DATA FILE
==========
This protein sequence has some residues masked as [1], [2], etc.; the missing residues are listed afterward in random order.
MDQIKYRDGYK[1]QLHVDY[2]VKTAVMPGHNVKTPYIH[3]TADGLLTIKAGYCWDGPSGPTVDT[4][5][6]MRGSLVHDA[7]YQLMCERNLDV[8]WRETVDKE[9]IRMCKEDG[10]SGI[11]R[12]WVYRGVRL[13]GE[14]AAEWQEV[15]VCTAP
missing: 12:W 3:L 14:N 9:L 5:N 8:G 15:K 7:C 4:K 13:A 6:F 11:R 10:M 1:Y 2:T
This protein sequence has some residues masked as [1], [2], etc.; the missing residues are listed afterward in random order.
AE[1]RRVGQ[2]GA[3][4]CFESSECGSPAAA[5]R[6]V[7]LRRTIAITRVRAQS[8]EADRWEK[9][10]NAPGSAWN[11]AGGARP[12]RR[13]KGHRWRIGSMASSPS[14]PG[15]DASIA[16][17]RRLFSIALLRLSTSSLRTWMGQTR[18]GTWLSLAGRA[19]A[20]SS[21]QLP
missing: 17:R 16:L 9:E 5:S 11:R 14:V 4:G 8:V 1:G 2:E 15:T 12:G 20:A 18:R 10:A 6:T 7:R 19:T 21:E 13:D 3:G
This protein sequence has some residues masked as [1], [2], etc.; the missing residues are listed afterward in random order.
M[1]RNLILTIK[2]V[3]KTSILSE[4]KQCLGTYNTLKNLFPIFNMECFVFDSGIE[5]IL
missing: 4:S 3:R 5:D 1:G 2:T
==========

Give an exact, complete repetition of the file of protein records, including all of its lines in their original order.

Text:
This protein sequence has some residues masked as [1], [2], etc.; the missing residues are listed afterward in random order.
MDQIKYRDGYK[1]QLHVDY[2]VKTAVMPGHNVKTPYIH[3]TADGLLTIKAGYCWDGPSGPTVDT[4][5][6]MRGSLVHDA[7]YQLMCERNLDV[8]WRETVDKE[9]IRMCKEDG[10]SGI[11]R[12]WVYRGVRL[13]GE[14]AAEWQEV[15]VCTAP
missing: 12:W 3:L 14:N 9:L 5:N 8:G 15:K 7:C 4:K 13:A 6:F 11:R 10:M 1:Y 2:T
This protein sequence has some residues masked as [1], [2], etc.; the missing residues are listed afterward in random order.
AE[1]RRVGQ[2]GA[3][4]CFESSECGSPAAA[5]R[6]V[7]LRRTIAITRVRAQS[8]EADRWEK[9][10]NAPGSAWN[11]AGGARP[12]RR[13]KGHRWRIGSMASSPS[14]PG[15]DASIA[16][17]RRLFSIALLRLSTSSLRTWMGQTR[18]GTWLSLAGRA[19]A[20]SS[21]QLP
missing: 17:R 16:L 9:E 5:S 11:R 14:V 4:G 8:V 1:G 2:E 15:T 12:G 20:A 18:R 10:A 6:T 7:R 19:T 21:E 13:D 3:G
This protein sequence has some residues masked as [1], [2], etc.; the missing residues are listed afterward in random order.
M[1]RNLILTIK[2]V[3]KTSILSE[4]KQCLGTYNTLKNLFPIFNMECFVFDSGIE[5]IL
missing: 4:S 3:R 5:D 1:G 2:T